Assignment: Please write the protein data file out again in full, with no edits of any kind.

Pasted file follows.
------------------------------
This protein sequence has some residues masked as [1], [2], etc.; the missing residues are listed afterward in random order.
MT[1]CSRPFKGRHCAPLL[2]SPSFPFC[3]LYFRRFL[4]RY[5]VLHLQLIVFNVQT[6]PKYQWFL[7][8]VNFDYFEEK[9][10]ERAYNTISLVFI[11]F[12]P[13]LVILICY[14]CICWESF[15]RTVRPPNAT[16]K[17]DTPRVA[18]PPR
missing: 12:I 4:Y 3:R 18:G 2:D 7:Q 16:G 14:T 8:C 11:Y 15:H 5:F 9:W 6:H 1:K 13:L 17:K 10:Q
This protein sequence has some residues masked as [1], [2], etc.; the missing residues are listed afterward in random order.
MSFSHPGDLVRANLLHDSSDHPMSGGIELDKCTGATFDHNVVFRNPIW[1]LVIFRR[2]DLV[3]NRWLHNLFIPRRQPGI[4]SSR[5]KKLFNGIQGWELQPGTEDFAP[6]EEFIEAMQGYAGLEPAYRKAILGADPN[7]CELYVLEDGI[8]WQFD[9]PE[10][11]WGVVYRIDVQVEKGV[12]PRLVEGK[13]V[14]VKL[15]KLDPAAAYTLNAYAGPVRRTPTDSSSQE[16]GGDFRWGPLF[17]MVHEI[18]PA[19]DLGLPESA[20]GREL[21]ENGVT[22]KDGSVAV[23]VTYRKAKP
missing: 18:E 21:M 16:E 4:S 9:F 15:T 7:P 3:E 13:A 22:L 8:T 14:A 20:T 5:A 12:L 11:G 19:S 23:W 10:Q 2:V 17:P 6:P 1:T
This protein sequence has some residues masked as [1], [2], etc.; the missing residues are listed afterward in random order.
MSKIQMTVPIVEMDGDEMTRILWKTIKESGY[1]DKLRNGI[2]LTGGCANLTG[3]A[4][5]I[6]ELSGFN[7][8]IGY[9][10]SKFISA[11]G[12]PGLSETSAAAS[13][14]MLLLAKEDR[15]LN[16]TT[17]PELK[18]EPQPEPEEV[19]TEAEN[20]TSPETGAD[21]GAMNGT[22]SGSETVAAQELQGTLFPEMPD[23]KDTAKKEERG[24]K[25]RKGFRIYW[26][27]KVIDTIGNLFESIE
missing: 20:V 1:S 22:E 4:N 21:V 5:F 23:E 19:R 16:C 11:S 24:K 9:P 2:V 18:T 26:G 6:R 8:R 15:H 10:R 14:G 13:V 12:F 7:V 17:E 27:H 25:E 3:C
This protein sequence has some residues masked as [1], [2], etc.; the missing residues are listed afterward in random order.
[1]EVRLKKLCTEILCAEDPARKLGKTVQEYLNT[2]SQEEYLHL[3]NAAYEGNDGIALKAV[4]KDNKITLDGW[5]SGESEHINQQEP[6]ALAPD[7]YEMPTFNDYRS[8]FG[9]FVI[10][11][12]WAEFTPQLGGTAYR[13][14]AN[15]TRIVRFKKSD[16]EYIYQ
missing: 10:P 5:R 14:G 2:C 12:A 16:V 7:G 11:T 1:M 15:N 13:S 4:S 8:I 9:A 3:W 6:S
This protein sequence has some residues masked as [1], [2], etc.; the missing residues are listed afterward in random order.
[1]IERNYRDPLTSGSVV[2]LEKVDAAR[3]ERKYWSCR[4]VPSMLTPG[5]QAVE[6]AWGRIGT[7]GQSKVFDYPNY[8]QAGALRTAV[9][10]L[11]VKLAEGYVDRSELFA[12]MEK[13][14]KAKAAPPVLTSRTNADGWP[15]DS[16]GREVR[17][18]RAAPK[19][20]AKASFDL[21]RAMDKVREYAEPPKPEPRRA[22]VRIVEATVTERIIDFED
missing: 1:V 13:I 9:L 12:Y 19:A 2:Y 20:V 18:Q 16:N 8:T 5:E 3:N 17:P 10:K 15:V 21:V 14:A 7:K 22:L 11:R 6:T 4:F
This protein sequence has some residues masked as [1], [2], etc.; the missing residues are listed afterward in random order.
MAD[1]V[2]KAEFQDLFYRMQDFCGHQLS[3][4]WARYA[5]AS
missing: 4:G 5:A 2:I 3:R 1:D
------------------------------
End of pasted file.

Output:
This protein sequence has some residues masked as [1], [2], etc.; the missing residues are listed afterward in random order.
MT[1]CSRPFKGRHCAPLL[2]SPSFPFC[3]LYFRRFL[4]RY[5]VLHLQLIVFNVQT[6]PKYQWFL[7][8]VNFDYFEEK[9][10]ERAYNTISLVFI[11]F[12]P[13]LVILICY[14]CICWESF[15]RTVRPPNAT[16]K[17]DTPRVA[18]PPR
missing: 12:I 4:Y 3:R 18:G 2:D 7:Q 16:G 14:T 8:C 11:Y 15:H 5:F 9:W 6:H 1:K 13:L 17:K 10:Q
This protein sequence has some residues masked as [1], [2], etc.; the missing residues are listed afterward in random order.
MSFSHPGDLVRANLLHDSSDHPMSGGIELDKCTGATFDHNVVFRNPIW[1]LVIFRR[2]DLV[3]NRWLHNLFIPRRQPGI[4]SSR[5]KKLFNGIQGWELQPGTEDFAP[6]EEFIEAMQGYAGLEPAYRKAILGADPN[7]CELYVLEDGI[8]WQFD[9]PE[10][11]WGVVYRIDVQVEKGV[12]PRLVEGK[13]V[14]VKL[15]KLDPAAAYTLNAYAGPVRRTPTDSSSQE[16]GGDFRWGPLF[17]MVHEI[18]PA[19]DLGLPESA[20]GREL[21]ENGVT[22]KDGSVAV[23]VTYRKAKP
missing: 18:E 21:M 16:E 4:S 9:F 15:T 7:P 3:E 13:A 22:L 8:T 14:A 20:T 5:A 12:L 11:G 19:S 23:W 10:Q 2:V 17:P 6:P 1:T
This protein sequence has some residues masked as [1], [2], etc.; the missing residues are listed afterward in random order.
MSKIQMTVPIVEMDGDEMTRILWKTIKESGY[1]DKLRNGI[2]LTGGCANLTG[3]A[4][5]I[6]ELSGFN[7][8]IGY[9][10]SKFISA[11]G[12]PGLSETSAAAS[13][14]MLLLAKEDR[15]LN[16]TT[17]PELK[18]EPQPEPEEV[19]TEAEN[20]TSPETGAD[21]GAMNGT[22]SGSETVAAQELQGTLFPEMPD[23]KDTAKKEERG[24]K[25]RKGFRIYW[26][27]KVIDTIGNLFESIE
missing: 20:V 1:S 22:E 4:N 21:V 5:F 23:E 19:R 16:C 11:S 24:K 9:P 2:V 18:T 26:G 6:R 8:R 15:H 10:R 14:G 13:V 12:F 7:V 17:E 27:H 25:E 3:C
This protein sequence has some residues masked as [1], [2], etc.; the missing residues are listed afterward in random order.
[1]EVRLKKLCTEILCAEDPARKLGKTVQEYLNT[2]SQEEYLHL[3]NAAYEGNDGIALKAV[4]KDNKITLDGW[5]SGESEHINQQEP[6]ALAPD[7]YEMPTFNDYRS[8]FG[9]FVI[10][11][12]WAEFTPQLGGTAYR[13][14]AN[15]TRIVRFKKSD[16]EYIYQ
missing: 10:P 5:R 14:G 2:C 12:A 16:V 7:G 11:T 1:M 15:N 13:S 4:S 8:I 9:A 3:W 6:S
This protein sequence has some residues masked as [1], [2], etc.; the missing residues are listed afterward in random order.
[1]IERNYRDPLTSGSVV[2]LEKVDAAR[3]ERKYWSCR[4]VPSMLTPG[5]QAVE[6]AWGRIGT[7]GQSKVFDYPNY[8]QAGALRTAV[9][10]L[11]VKLAEGYVDRSELFA[12]MEK[13][14]KAKAAPPVLTSRTNADGWP[15]DS[16]GREVR[17][18]RAAPK[19][20]AKASFDL[21]RAMDKVREYAEPPKPEPRRA[22]VRIVEATVTERIIDFED
missing: 1:V 13:I 9:L 12:Y 19:A 2:Y 20:V 18:Q 16:N 8:T 5:E 3:N 17:P 10:K 15:V 21:V 14:A 7:K 22:L 11:R 6:T 4:F
This protein sequence has some residues masked as [1], [2], etc.; the missing residues are listed afterward in random order.
MAD[1]V[2]KAEFQDLFYRMQDFCGHQLS[3][4]WARYA[5]AS
missing: 4:G 5:A 2:I 3:R 1:D